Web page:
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The indoctrination of the young has long been part of the problem, hasn't it?  It's abhorrent to anyone outside their cult circle, but from within it seems as if they're doing the right thing.  I honestly have to believe that most christian parents are hoping their kids grow up to be whole-hearted believers, without hesitation before their god, in ways that their parents could not fully succumb.  It's like parents teaching Esperanto as a first language - maybe the next generation can succeed where they have not.

I believe in science.  I believe in the scientific method.  I believe in skepticism and debate and facts, and the rules and laws built upon them.  It is these things we should teach our children, and little more.  Morality springs from a community building towards a common, greater future, not wrathful bearded blokes in the sky.  If you need a god, or the threat of damnation to sell your vision of virtue, you've failed.

Oh, I think I'm sort of drifting from the point.  Indoctrination bad, science good.  Agreed!
BLEARGH
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Member since Sep 2007 · 176 posts · Location: Kobe, Japan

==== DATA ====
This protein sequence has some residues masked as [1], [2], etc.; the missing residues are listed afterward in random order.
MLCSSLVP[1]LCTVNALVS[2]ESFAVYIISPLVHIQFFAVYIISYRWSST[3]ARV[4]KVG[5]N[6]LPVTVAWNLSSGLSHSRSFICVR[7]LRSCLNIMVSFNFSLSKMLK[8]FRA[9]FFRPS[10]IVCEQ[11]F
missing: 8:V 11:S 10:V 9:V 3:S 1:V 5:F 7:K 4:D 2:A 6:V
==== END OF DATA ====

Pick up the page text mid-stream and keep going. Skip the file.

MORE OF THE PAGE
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Being brought up to believe in the scientific method is also a form of indoctrination.
Luckily the scientific method is more rational than any other system we could be indoctrinated into (as far as we know at the moment).
“Be conservative in what you do; be liberal in what you accept from others.” J. Postel
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Member since May 2011 · 2485 posts · Location: Brisbane
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I dunno.  Indoctrination usually means someone is being taught something specific.  Being taught to question everything you're told, to examine the facts and methods, and to make up your own mind is not indoctrination.  It's being taught how to think, how to cast your mind open and decide for yourself.  It provides the framework for deciding what to believe, not the belief itself.

I guess then it depends on how you define indoctrination exactly.
BLEARGH
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Member since Apr 2009 · 59 posts · Location: Bendigo
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The very fact that scientific method teaches you to question everything (including its self) means that you can't be indoctrinated into it..
Indoctrination offers no choice, no alternative; science says that if you see no valid proof of it, then you're welcome not to believe in it. And you're not going to burn eternally for it (unless the sun is going to get stuck in a permanent state of supernova).
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Member since Sep 2007 · 176 posts · Location: Kobe, Japan
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[Image: http://www.nfggames.com/bmayer/hosted/Science!.jpg]
“Be conservative in what you do; be liberal in what you accept from others.” J. Postel